Oil Report

Statoil says unstable N.Sea well was serious risk

* Gullfaks C platform evacuated in May and shut for 2 months

* Statoil says 18 lessons to be learnt from incident

* Measures may affect costs, well productivity in some cases

OSLO, Nov 5 (Reuters) - Oil firm Statoil STL.OL will learn lessons from an incident at its North Sea Gullfaks C platform that shut output for nearly two months and was described by green activists as a possible disaster, it said on Friday.

The Norwegian company described as “serious” and involving “considerable risk potential” an incident in May that led to an evacuation of the platform after changes in well pressure led to a fault on one of two valves designed to prevent a blowout.

Production only resumed in mid-July after Statoil installed three cement plugs and one mechanical plug in the faulty well. [ID:nLDE64K06F] [ID:nLDE66D1GL]

“Any incident which implies a loss of control of the reservoir is very serious,” Oeystein Michelsen, Statoil head of production and exploration in Norway, told reporters. “It took us two months to normalise the situation. It was demanding.”

Michelsen, speaking after presenting a Statoil report on the incident to the Norwegian oil safety watchdog, said the probability of a blowout had been very low and the chance of a leakage of hydrocarbons to the environment even lower.

Gullfaks C is one of three platforms in the Tampen area of the Norwegian section of the North Sea. It handles oil and gas from the Gimle, Tordis, Vigdis, Visund, Gullfaks and Gullfaks Soer fields.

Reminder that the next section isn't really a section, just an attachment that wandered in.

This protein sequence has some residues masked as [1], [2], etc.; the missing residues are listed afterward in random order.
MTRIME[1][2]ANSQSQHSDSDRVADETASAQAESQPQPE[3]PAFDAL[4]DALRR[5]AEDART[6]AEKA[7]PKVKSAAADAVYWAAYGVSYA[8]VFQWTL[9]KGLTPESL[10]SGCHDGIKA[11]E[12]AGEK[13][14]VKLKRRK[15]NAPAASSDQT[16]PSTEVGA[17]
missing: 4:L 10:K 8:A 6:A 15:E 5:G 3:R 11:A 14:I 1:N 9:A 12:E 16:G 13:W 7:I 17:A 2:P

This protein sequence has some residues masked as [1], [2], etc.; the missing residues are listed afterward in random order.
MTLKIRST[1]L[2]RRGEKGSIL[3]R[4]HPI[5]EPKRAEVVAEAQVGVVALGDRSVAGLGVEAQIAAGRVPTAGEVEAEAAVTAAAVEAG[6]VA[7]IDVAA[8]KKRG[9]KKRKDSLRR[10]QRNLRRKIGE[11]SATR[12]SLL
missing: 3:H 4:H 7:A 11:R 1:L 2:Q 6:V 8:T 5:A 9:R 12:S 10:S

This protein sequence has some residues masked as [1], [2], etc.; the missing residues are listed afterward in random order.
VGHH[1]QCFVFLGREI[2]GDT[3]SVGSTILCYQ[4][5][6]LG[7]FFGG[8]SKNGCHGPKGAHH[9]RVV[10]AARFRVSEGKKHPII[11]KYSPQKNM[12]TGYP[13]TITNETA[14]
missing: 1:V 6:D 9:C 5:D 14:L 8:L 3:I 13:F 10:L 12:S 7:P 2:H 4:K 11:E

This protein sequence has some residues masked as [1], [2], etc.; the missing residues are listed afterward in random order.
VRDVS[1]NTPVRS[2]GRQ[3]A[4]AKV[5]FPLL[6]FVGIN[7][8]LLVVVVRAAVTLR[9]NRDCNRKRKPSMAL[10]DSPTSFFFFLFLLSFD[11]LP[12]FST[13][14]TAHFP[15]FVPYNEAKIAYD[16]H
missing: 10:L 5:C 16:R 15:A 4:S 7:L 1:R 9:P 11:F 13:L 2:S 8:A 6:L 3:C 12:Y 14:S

The sea depth at the site is 130 to 220 metres, with the reservoirs 1,700 to 2,000 metres below the sea level.


A leading Norwegian environmentalist group said the report showed the incident at Gullfaks C held similarities with the BP BP.L Macondo oil spill in the Gulf of Mexico. "It is scary reading," said Fredric Hauge, head of the green group Bellona.

“They lost two barriers (in the well) and had gas on the platform. It is completely unacceptable,” he told Reuters.

Michelsen said Statoil had identified 18 lessons from the event that would improve their operations, including “improving and upgrading equipment and methods,” or practical measures to ensure “competence, continuity and quality” in the way work is implemented.

“In some cases, this may affect costs and the productivity of a well,” Michelsen told Reuters in a phone interview.

The Petroleum Safety Authority Norway (PSA), which received the report on Friday and has made its own assessment of the situation since May, said the incident at Gullfaks C was “very serious.”

“They had a ‘well kick’ and a well without all the barriers intact,” PSA spokeswoman Inger Anda told Reuters. “It could have caused a blowout.”

She said the PSA would compare the reports and report back within a couple of weeks.

A ‘well kick’ happens when the pressure of oil and gas is greater than that of the fluids used during drilling and enters the wellbore. (Editing by James Jukwey)